Municipal or civil laws are established by the decrees, edicts or ordinances of absolute princes, as emperors and kings, or by the formal acts of the legislatures of free states. law therefore is sometimes equivalent to decree, edict, or ordinance.
3. law of nature, is a rule of conduct arising out of the natural relations of human beings established by the Creator, and existing prior to any positive precept. Thus it is a law of nature, that one man should not injure another, and murder and fraud would be crimes, independent of any prohibition from a supreme power.
4. Laws of animal nature, the inherent principles by which the economy and functions of animal bodies are performed, such as respiration, the circulation of the blood, digestion, nutrition, various secretions, etc.
5. Laws of vegetation, the principles by which plats are produced, and their growth carried on till they arrive to perfection.
6. Physical laws, or laws of nature. The invariable tendency or determination of any species of matter to a particular form with definite properties, and the determination of a body to certain motions, changes, and relations, which uniformly take place in the same circumstances, is called a physical law These tendencies or determinations, whether called laws or affections of matter, have been established by the Creator, and are, with a peculiar felicity of expression, denominated in Scripture, ordinances of heaven.
7. Laws of nations, the rules that regulate the mutual intercourse of nations or states. These rules depend on natural law or the principles of justice which spring from the social state; or they are founded on customs, compacts, treaties, leagues and agreements between independent communities.
By the law of nations, we are to understand that code of public instruction, which defines the rights and prescribes the duties of nations, in their intercourse with each other.
8. Moral law a law which prescribes to men their religious and social duties, in other words, their duties to God and to each other. The moral law is summarily contained in the decalogue or ten commandments, written by the finger of God on two tables of stone, and delivered to Moses on mount Sinai.
9. Ecclesiastical law a rule of action prescribed for the government of a church; otherwise called canon law
10. Written law a law or rule of action prescribed or enacted by a sovereign, and promulgated and recorded in writing; a written statute, ordinance, edict or decree.
11. Unwritten or common law a rule of action which derives its authority from long usage, or established custom, which has been immemorially received and recognized by judicial tribunals. As this law can be traced to no positive statutes, its rules or principles are to be found only in the records of courts, and in the reports of judicial decisions.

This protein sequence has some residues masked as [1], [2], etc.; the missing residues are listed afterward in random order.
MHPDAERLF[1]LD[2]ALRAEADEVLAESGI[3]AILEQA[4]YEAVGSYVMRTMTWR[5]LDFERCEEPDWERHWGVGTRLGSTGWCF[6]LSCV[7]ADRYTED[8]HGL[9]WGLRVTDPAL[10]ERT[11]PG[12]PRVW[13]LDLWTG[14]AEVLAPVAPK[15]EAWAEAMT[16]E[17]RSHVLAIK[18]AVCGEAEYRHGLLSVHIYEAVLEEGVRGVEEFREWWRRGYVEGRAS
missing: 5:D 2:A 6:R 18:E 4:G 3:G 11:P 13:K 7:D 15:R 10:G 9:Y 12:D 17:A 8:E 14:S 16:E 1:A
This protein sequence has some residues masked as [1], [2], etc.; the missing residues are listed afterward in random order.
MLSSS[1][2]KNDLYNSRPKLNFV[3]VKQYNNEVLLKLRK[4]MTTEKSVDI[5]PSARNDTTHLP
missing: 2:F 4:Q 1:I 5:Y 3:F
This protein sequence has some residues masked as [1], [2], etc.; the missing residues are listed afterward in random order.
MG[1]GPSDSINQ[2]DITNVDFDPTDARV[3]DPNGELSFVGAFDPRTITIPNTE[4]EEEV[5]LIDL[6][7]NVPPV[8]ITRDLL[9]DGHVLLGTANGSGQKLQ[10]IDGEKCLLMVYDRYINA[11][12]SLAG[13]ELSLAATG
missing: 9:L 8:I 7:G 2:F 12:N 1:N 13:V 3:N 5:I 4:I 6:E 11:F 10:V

12. By-law, a law of a city, town or private corporation. [See By.]
13. Mosaic law the institutions of Moses, or the code of laws prescribed to the Jews, as distinguished from the gospel.
14. Ceremonial law the Mosaic institutions which prescribe the external rites and ceremonies to be observed by the Jews, as distinct from the moral precepts, which are of perpetual obligation.
15. A rule of direction; a directory; as reason and natural conscience.
These, having not the law as a law to themselves. Romans 2:12.
16. That which governs or has a tendency to rule; that which has the power of controlling.
But I see another law in my members warring against the law of my mind, and bringing me into captivity to the law of sin which is in my members. Romans 7:1.
17. The word of God; the doctrines and precepts of God, or his revealed will.
But his delight is in the law of the Lord, and in his law doth he meditate day and night. Psalms 1:2.
18. The Old Testament.
Is it not written in your law I said, ye are gods? John 10:34.
19. The institutions of Moses, as distinct from the other parts of the Old Testament; as the law and the prophets.
20. A rule or axiom of science or art; settled principle; as the laws of versification or poetry.
21. law martial, or martial law the rules ordained for the government of an army or military force.
22. Marine laws, rules for the regulation of navigation, and the commercial intercourse of nations.
23. Commercial law law-merchant, the system of rules by which trade and commercial intercourse are regulated between merchants.
24. Judicial process; prosecution of right in courts of law
Tom Touchy is a fellow famous for taking the law of every body.
Hence the phrase, to go to law to prosecute; to seek redress in a legal tribunal.
25. Jurisprudence; as in the title, Doctor of Laws.
26. In general, law is a rule of action prescribed for the government of rational beings or moral agents, to which rule they are bound to yield obedience, in default of which they are exposed to punishment; or law is a settled mode or course of action or operation in irrational beings and in inanimate bodies.
Civil law criminal law [See Civil and Criminal.]
LAWs of honor. [See Honor.]
LAW language, the language used in legal writings and forms, particularly the Norman dialect or Old French, which was used in judicial proceedings from the days of William the conqueror to the 36th year of Edward III.
Wager of law a species of trial formerly used in England, in which the defendant gave security that he would, on a certain day, make his law that is, he would make oath that he owed nothing to the plaintiff, and would produce eleven of his neighbors as compurgators, who should swear that they believed in their consciences that he had sworn the truth.
LAW'-BREAKER, noun One who violates the law